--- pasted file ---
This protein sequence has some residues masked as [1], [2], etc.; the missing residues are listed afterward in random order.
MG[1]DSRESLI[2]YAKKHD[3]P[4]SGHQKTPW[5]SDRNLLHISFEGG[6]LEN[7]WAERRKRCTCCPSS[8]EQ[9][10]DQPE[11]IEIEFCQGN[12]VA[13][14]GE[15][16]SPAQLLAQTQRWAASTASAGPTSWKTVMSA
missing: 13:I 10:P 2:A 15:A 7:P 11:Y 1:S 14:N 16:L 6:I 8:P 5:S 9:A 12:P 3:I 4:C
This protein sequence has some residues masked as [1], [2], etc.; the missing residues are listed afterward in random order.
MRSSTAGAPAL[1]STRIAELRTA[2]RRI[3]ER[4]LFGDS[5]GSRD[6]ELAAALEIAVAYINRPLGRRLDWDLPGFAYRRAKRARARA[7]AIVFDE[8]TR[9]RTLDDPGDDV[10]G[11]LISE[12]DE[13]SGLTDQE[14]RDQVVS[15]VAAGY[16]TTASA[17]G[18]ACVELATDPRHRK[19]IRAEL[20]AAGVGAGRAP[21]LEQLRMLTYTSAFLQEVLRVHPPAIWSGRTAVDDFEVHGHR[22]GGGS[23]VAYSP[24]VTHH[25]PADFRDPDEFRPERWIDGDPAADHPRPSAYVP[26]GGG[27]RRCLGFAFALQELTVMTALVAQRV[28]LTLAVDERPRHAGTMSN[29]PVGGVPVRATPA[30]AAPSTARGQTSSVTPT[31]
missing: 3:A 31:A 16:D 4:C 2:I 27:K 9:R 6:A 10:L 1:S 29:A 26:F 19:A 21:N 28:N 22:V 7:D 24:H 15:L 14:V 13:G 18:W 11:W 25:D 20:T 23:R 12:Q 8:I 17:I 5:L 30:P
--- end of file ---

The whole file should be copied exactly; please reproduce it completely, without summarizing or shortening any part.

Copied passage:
This protein sequence has some residues masked as [1], [2], etc.; the missing residues are listed afterward in random order.
MG[1]DSRESLI[2]YAKKHD[3]P[4]SGHQKTPW[5]SDRNLLHISFEGG[6]LEN[7]WAERRKRCTCCPSS[8]EQ[9][10]DQPE[11]IEIEFCQGN[12]VA[13][14]GE[15][16]SPAQLLAQTQRWAASTASAGPTSWKTVMSA
missing: 13:I 10:P 2:A 15:A 7:P 11:Y 1:S 14:N 16:L 6:I 8:P 5:S 9:A 12:P 3:I 4:C
This protein sequence has some residues masked as [1], [2], etc.; the missing residues are listed afterward in random order.
MRSSTAGAPAL[1]STRIAELRTA[2]RRI[3]ER[4]LFGDS[5]GSRD[6]ELAAALEIAVAYINRPLGRRLDWDLPGFAYRRAKRARARA[7]AIVFDE[8]TR[9]RTLDDPGDDV[10]G[11]LISE[12]DE[13]SGLTDQE[14]RDQVVS[15]VAAGY[16]TTASA[17]G[18]ACVELATDPRHRK[19]IRAEL[20]AAGVGAGRAP[21]LEQLRMLTYTSAFLQEVLRVHPPAIWSGRTAVDDFEVHGHR[22]GGGS[23]VAYSP[24]VTHH[25]PADFRDPDEFRPERWIDGDPAADHPRPSAYVP[26]GGG[27]RRCLGFAFALQELTVMTALVAQRV[28]LTLAVDERPRHAGTMSN[29]PVGGVPVRATPA[30]AAPSTARGQTSSVTPT[31]
missing: 3:A 31:A 16:D 4:C 2:I 27:K 9:R 6:A 10:L 1:S 29:A 26:F 19:A 21:N 28:N 22:V 7:D 24:H 15:L 14:V 13:G 18:W 11:W 25:D 20:T 23:R 12:Q 8:I 17:I 5:L 30:P